- I quit my job, thinking I could get it back or that I could find another.
- I couldn't transition from medical EI to regular EI.
- I worked through my trauma so much that one psychiatrist believed I was never traumatized and that I didn't qualify for support.
- I thought I could lean on my good friends in town, but a good portion of them randomly moved away.
I had to stand on my own two feet and take my punishment like a man. It's a cold world, but now it's mostly over.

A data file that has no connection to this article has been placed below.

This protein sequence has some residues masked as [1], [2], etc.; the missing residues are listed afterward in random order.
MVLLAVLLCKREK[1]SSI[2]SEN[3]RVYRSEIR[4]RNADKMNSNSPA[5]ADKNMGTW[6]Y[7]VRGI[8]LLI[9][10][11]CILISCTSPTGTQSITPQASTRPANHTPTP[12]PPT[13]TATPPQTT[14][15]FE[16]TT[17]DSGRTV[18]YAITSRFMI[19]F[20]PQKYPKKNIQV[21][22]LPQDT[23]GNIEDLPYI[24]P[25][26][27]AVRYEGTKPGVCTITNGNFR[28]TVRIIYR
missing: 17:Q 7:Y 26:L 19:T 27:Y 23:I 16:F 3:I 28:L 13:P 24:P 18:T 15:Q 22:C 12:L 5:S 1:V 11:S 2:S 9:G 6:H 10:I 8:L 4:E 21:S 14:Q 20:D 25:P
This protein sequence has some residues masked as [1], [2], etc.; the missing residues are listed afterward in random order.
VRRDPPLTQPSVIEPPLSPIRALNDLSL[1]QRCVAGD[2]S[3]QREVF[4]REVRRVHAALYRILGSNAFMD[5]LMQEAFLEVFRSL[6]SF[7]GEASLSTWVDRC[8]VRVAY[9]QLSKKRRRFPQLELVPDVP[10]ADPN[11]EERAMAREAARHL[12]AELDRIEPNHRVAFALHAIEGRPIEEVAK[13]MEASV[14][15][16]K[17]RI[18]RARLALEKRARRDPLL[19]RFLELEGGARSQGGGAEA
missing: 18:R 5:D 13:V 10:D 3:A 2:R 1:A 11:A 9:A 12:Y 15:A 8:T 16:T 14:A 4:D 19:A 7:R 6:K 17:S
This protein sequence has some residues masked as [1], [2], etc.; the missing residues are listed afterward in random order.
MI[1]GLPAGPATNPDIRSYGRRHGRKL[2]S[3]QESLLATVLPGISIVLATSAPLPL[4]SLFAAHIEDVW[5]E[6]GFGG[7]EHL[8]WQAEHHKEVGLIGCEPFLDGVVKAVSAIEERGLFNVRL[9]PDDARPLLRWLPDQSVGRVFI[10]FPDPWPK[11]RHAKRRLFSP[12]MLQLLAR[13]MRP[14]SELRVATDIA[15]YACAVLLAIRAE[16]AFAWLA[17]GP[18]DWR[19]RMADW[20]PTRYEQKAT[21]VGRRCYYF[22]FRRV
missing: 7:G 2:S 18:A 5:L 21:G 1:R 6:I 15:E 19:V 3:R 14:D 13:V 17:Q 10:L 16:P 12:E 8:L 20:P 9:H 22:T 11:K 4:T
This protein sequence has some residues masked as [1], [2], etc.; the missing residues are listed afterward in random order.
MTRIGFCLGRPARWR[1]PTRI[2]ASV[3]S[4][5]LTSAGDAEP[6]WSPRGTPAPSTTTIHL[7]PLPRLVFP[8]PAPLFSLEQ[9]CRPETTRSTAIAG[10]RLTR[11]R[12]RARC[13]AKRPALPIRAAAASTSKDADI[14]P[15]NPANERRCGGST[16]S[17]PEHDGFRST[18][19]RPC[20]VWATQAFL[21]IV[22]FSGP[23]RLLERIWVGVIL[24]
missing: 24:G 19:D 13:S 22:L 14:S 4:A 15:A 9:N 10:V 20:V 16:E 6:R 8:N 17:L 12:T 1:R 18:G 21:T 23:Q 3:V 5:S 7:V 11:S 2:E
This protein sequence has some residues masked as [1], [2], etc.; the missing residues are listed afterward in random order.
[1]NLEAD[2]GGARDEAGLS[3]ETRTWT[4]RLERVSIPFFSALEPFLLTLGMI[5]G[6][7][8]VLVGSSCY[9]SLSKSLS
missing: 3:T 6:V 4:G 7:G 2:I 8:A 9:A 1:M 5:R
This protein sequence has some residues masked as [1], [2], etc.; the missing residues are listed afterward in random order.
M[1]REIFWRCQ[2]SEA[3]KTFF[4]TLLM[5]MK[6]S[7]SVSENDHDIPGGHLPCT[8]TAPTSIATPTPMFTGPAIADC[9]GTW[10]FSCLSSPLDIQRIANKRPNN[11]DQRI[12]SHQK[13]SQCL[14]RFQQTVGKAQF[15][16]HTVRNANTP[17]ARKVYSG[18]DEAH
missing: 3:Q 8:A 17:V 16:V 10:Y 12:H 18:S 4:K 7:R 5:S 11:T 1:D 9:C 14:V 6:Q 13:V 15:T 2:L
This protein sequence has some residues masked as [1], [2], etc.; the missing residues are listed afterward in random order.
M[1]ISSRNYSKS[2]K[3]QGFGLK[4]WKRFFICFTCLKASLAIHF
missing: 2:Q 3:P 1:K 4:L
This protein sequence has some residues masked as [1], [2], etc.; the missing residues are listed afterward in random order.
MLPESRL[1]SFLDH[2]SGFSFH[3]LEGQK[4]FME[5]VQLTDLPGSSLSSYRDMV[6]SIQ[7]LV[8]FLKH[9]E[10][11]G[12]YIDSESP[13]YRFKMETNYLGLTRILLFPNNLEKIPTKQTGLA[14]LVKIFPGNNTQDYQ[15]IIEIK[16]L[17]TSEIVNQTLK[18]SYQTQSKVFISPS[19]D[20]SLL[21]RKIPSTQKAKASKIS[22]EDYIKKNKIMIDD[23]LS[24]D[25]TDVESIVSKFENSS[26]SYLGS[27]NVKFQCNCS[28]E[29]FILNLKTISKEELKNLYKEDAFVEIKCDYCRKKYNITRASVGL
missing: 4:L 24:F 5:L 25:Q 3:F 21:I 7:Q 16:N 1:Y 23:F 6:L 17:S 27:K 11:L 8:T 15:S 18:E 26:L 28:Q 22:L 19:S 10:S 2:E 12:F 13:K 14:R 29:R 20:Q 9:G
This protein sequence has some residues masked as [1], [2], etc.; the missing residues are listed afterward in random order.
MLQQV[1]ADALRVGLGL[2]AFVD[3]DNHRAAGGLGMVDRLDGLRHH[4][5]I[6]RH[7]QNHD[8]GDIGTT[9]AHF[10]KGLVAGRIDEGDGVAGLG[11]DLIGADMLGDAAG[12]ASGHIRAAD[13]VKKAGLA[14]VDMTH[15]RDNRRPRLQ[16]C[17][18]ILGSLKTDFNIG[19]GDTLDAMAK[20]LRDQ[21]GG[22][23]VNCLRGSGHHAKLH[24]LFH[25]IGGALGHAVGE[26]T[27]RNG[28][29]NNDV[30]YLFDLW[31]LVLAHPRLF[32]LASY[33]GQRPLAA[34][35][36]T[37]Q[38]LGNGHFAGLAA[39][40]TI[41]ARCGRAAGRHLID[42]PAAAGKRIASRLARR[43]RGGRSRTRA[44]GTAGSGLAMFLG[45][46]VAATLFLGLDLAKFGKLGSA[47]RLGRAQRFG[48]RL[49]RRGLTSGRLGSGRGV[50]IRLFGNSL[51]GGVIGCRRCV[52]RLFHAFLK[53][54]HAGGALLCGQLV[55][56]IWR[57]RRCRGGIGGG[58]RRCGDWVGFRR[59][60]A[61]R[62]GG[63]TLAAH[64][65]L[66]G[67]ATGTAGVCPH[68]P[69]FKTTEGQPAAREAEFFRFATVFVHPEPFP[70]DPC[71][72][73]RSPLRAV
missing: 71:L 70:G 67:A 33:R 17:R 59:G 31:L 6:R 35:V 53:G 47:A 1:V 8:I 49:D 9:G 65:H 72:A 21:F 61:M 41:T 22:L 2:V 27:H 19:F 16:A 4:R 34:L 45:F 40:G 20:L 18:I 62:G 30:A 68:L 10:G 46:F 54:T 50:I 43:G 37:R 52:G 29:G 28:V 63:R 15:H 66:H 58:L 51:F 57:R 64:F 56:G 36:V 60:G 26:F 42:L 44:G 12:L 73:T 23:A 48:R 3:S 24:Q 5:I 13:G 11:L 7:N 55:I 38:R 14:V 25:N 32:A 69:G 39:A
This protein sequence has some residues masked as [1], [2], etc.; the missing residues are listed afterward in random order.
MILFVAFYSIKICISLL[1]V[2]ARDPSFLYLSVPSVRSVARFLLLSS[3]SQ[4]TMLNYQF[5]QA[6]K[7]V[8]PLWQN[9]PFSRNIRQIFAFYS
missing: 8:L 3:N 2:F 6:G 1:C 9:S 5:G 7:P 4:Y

I'm bad at celebrations. I think since my dad rarely gave me his approval whenever I did something good, it taught me that my accomplishments were never good enough and that celebrating them was a waste of time. I recently learned how some companies with high turnover rates don't allow going away parties for departing employees. If people are leaving every other week or month, it becomes costly and disruptive to organize cake and a time that works for everybody. It's not that the departure isn't sad, but the cost and interruption to the work for the constant parties would eventually add up. Similarly, if I kept getting rejected for the approval that I sought from my dad, it makes sense that I would stop bothering to celebrate my achievements. It's not that they were small, but I was just trained to stop caring. Carrie said that by not celebrating the end of big events, I'm robbing myself of joy, and that really stuck with me. Not only am I robbing myself, but I'm also taking it away from people around me. When I got my Professional Engineer designation (or P.Eng. for short), Carrie wanted me to share it on Facebook. I didn't think it was as big a deal, but she insisted, and she was right. I got a lot of likes on that status, which I wasn't expecting. Truly, it is a big deal to reach that goal, but my reaction was that I'll never be good enough, even after hitting this milestone. In a roundabout way, I don't really care about my own feelings, but it made me feel bad thinking about how that attitude would affect others. Not everyone makes it through engineering school, and not everyone gets approved for their P.Eng. It's hard work getting through the degree and then getting the right experience. Keeping this unimpressed mindset would mean that I would pass on the pain inflicted on me. I would be part of the problem. I don't want to rob others of joy. Maybe I'll want that for myself one day.